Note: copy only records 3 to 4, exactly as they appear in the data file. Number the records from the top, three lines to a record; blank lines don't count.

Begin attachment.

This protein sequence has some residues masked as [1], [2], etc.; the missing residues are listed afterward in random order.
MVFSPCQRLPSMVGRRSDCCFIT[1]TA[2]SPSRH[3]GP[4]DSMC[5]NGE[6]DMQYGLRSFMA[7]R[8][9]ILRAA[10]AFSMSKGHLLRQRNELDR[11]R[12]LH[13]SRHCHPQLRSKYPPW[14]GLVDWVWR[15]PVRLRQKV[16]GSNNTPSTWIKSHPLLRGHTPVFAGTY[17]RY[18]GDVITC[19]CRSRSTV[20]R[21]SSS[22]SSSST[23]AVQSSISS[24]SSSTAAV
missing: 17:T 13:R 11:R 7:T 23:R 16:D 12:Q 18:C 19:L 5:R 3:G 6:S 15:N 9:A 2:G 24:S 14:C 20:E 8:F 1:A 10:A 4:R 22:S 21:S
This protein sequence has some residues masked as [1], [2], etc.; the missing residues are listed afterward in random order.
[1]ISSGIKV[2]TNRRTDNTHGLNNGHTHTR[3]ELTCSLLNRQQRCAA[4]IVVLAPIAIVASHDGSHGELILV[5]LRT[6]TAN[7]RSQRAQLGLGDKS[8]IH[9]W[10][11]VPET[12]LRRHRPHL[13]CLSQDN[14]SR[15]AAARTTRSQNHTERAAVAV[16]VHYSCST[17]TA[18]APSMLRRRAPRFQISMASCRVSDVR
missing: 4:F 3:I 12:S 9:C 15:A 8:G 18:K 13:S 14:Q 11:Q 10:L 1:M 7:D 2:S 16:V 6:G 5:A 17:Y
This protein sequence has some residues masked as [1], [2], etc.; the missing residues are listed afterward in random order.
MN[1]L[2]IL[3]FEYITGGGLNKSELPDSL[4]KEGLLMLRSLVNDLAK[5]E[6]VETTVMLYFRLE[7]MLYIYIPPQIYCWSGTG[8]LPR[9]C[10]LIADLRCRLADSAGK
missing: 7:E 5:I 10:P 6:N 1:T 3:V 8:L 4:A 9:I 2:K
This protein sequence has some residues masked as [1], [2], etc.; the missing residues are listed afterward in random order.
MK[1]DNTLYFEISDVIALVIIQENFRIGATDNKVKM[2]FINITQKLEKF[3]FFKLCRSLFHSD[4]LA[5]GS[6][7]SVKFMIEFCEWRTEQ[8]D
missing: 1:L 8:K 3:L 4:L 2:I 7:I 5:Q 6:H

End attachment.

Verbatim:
This protein sequence has some residues masked as [1], [2], etc.; the missing residues are listed afterward in random order.
MN[1]L[2]IL[3]FEYITGGGLNKSELPDSL[4]KEGLLMLRSLVNDLAK[5]E[6]VETTVMLYFRLE[7]MLYIYIPPQIYCWSGTG[8]LPR[9]C[10]LIADLRCRLADSAGK
missing: 7:E 5:I 10:P 6:N 1:T 3:V 8:L 4:A 9:I 2:K
This protein sequence has some residues masked as [1], [2], etc.; the missing residues are listed afterward in random order.
MK[1]DNTLYFEISDVIALVIIQENFRIGATDNKVKM[2]FINITQKLEKF[3]FFKLCRSLFHSD[4]LA[5]GS[6][7]SVKFMIEFCEWRTEQ[8]D
missing: 1:L 8:K 3:L 4:L 2:I 7:I 5:Q 6:H